Archivo: Science News

Out of the millions of species of insects, only about a hundred suck human blood. Now, scientists say they’ve figured out how one mosquito became a vampire: a gene that makes it particularly sensitive to human odor.

A mysterious astronomical object known simply as G2 has intrigued and confounded researchers ever since it was found to be on a near-collision course with the supermassive black hole at the center of our galaxy. When it failed to produce the predicted celestial fireworks over the past few months, astronomers were left scratching their heads. Now, one team thinks it has figured out why nothing happened: G2 is not a gas cloud but a strange, more stable object formed from a pair of recently merged stars.

Once a year, after the summer monsoon rains, two species of harvester ants (Pogonomyrmex) join in a mad mating frenzy, as in the photo above. The queens aren’t making a mistake by hooking up with the wrong species, scientists report in the Proceedings of the Royal Society B. Instead, they use the sperm from the foreign males to produce sterile worker ants. And they use the sperm from their own species to produce their daughter queens—which the sterile workers then care for.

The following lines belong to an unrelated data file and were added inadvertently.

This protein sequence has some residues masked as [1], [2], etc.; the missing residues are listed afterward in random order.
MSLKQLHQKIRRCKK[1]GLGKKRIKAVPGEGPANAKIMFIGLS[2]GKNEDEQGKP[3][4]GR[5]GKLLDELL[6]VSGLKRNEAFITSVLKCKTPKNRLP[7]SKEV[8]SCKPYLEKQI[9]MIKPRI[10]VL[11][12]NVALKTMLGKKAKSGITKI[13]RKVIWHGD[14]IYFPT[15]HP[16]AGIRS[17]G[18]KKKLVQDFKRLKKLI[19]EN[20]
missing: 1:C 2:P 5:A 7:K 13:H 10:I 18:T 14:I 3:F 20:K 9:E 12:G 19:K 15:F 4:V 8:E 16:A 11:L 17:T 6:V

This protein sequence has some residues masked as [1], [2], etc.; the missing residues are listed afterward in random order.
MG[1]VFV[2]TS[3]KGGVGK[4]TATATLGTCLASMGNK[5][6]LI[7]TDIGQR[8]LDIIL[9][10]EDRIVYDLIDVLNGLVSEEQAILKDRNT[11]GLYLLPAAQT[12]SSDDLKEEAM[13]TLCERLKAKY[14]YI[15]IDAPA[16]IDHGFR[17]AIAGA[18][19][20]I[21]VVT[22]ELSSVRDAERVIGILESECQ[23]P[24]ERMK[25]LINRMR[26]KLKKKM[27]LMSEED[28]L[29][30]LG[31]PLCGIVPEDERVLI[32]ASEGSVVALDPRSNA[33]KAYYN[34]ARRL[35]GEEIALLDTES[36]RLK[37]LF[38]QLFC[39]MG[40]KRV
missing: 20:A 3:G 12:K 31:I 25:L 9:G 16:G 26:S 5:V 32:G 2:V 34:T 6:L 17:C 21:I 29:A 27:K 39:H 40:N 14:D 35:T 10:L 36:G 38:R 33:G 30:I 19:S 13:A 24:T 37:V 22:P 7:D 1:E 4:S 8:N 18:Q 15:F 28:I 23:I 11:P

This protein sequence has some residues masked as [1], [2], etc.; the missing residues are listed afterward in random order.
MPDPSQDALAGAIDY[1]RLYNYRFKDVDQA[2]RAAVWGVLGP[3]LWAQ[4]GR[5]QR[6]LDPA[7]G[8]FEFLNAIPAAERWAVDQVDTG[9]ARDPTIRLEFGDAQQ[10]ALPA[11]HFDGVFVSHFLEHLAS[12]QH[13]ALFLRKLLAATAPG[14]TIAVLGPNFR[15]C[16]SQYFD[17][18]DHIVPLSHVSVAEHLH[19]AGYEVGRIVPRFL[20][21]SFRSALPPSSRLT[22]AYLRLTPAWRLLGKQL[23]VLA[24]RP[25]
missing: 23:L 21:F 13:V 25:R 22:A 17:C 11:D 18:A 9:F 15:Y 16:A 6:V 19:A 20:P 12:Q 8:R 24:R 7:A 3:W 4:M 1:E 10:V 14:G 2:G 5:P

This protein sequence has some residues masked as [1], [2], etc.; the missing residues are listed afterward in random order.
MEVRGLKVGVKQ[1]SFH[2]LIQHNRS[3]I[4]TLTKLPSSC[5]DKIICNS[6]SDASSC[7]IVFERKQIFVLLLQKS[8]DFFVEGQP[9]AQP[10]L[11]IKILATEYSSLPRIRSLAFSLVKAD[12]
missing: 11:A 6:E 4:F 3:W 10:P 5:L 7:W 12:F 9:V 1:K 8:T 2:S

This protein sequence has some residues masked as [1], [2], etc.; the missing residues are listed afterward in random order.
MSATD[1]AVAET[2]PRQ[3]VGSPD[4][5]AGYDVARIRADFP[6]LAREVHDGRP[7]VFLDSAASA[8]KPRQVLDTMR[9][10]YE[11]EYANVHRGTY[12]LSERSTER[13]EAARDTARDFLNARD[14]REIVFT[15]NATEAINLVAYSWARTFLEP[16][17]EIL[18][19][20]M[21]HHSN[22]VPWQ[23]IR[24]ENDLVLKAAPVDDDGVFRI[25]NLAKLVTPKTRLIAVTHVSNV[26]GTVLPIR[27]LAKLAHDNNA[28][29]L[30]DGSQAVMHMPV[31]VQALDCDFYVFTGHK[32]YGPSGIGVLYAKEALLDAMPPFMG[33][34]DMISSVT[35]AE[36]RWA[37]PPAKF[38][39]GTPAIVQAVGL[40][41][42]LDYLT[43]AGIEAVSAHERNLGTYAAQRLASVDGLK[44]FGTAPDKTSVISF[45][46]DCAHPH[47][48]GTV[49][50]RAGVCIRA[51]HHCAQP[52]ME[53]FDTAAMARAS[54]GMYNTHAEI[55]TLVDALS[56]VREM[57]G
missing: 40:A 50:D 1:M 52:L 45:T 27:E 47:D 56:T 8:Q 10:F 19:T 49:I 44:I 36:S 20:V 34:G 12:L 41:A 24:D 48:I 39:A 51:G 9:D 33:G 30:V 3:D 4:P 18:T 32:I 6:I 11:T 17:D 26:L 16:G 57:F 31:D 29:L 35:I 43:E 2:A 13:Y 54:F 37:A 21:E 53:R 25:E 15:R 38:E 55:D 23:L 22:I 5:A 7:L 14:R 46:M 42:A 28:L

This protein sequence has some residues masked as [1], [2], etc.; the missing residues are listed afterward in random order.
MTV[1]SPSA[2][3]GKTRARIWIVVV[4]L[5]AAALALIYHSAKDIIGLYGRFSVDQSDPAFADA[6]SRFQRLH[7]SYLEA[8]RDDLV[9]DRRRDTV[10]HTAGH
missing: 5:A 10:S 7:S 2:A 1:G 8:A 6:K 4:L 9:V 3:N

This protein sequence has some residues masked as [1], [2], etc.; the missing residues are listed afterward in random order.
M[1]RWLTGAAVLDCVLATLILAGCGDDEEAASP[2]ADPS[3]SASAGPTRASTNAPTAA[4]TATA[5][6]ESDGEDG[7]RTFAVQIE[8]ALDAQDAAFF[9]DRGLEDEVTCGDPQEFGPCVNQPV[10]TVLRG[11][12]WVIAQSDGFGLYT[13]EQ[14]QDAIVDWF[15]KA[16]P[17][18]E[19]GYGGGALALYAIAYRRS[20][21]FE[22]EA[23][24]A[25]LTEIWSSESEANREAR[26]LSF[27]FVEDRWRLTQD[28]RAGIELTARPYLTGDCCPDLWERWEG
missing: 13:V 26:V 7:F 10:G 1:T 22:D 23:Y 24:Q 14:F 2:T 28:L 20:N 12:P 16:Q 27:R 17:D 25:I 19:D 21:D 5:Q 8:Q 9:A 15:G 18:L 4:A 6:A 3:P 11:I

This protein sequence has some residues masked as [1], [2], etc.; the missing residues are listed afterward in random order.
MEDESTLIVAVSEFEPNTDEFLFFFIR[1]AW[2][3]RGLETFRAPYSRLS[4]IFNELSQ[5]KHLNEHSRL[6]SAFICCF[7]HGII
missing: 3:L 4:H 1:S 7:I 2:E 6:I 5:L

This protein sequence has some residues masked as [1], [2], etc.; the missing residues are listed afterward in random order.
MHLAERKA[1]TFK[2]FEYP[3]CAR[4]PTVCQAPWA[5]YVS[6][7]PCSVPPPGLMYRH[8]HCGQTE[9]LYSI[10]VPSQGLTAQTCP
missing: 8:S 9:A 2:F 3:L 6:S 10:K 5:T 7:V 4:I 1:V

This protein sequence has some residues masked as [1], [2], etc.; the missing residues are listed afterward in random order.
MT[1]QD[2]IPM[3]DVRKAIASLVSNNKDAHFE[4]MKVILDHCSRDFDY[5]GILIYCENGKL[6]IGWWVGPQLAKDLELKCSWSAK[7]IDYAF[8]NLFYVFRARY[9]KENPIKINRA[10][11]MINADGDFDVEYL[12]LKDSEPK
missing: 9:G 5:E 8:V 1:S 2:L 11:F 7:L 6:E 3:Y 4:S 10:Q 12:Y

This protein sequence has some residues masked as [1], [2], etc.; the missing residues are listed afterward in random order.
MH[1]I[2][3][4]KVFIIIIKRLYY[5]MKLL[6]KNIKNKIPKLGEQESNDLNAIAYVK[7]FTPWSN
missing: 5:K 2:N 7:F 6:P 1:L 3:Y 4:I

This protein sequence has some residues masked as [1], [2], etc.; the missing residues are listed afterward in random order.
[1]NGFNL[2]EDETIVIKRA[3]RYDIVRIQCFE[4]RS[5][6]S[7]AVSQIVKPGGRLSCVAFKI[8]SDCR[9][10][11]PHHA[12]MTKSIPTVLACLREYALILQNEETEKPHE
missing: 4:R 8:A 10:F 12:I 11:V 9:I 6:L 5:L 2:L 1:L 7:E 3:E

A deadly winter cold wave settled over Europe at the end of January 2012, blanketing much of the continent with snow and ultimately causing more than 800 deaths. Such severe winters are becoming more common across Eurasia—and some scientists contend that sea ice loss, by altering circulation patterns, is ultimately to blame for these frequent deep chills.

Scientists have found a nearly square peg underneath a round hole—on the moon. Several kilometers below Oceanus Procellarum, the largest dark spot on the moon’s near side, scientists have discovered a giant rectangle thought to be the remnants of a geological plumbing system that spilled lava across the moon about 3.5 billion years ago. The features are similar to rift valleys on Earth—regions where the crust is cooling, contracting, and ripping apart. Their existence shows that the moon, early in its history, experienced tectonic and volcanic activity normally associated with much bigger planets.

Australia has suffered through two back-to-back sweltering summers, with a record-setting heat wave sweeping across the country at the end of 2013 and into 2014. Now, five separate studies published today conclude that the blazing summer was linked to human-caused climate change.